For much of the 16th century Korea was relatively peaceful. It was a loyal vassal of Ming China, and while it certainly had internal problems and conflicts, it was largely undisturbed by its neighbours. That all changed in 1592 when a massive invasion by Japan threw the ill-prepared country into chaos, causing war and famine for the next six years until the Japanese were expelled. In the following century Korea suffered two further invasions, both from the Jurchen tribe (later called Manchu), all of which revealed the shortcomings of the country’s military establishment. Korean strength lay in defence of fortified positions, and in her navy, but her cavalry was largely based on that of the neighbouring Jurchens, who were very good horsemen, yet Korean cavalry rarely matched that quality.
Sadly we could find no respectable amount of evidence for the cavalry of Korea during the two hundred years covered by this set and its fellows in the RedBox range. With close ties and similar influences, much of it must have been very similar to that of Ming China, but these light cavalrymen are quite distinctive as they all wear the stiffened Korean felt hat, here with a particularly large brim (which must get in the way of using the bow?). The robe they wear is classic garb of the time, and there is no sign of any armour. Five are archers, as was much of the cavalry, and four are using this weapon in various poses, all of which we liked. The fifth man has drawn his sword and looks to his right, while the sixth has a long spear which he is using against a dismounted opponent. All these are valid weapons, and we have no evidence to doubt the accuracy of anything here.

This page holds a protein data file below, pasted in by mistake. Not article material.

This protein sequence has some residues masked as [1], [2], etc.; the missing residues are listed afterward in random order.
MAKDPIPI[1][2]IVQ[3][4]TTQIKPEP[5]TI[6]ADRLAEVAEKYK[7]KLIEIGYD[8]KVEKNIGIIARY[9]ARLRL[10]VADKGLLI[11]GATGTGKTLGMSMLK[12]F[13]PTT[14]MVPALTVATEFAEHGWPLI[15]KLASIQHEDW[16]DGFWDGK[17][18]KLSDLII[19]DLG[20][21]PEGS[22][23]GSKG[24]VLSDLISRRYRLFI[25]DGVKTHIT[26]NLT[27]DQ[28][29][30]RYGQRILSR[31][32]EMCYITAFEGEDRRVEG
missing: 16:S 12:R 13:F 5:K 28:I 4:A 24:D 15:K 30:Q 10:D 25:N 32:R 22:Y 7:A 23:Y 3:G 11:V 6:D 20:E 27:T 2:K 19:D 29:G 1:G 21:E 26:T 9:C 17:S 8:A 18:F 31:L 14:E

The horses in the set are not the ones illustrated on the box for some reason, but they are the same as those found in several other RedBox sets released at the same time. We found the poses ranged from decent to bad, but unfortunately none of the riders can be persuaded to sit on them. The riders, who are in any case rather too big for Koreans of the period, are also much too large to squeeze on the saddles, so a lot of work will be necessary to make them fit, which is poor. In addition the horses are awash with flash - some examples we found in our copies were worse than those pictured. Add to that some really bad definition on some of the legs, and the horses are at best a grave disappointment and at worst good for very little.
The men themselves, though too large as we have said, and nicely sculpted for the most part, with good detail on the clothing and mostly reasonable work on hands and faces. However they too have a good deal of flash, and the man with the spear has lost much of his hat in an apparent major problem with filling the mould. As with the horses however here too we found areas where the sculptor seems to have forgotten to do both sides of the piece, so the feather on the man drawing his bow is textured on the rear side but simply smooth plastic on the other.
The lack of good information on these men means we are not able to give a valid opinion on their accuracy, but their sculpting is generally good if unfinished in places. The fact that no man can fit on any horse is a really basic problem, however, and the large amount of flash seriously defaces what could have been quite an attractive set. With far more problems than it should have had, this is not a set to attract customers to this era in Asian history, and so must rank as unsatisfactory by any measure.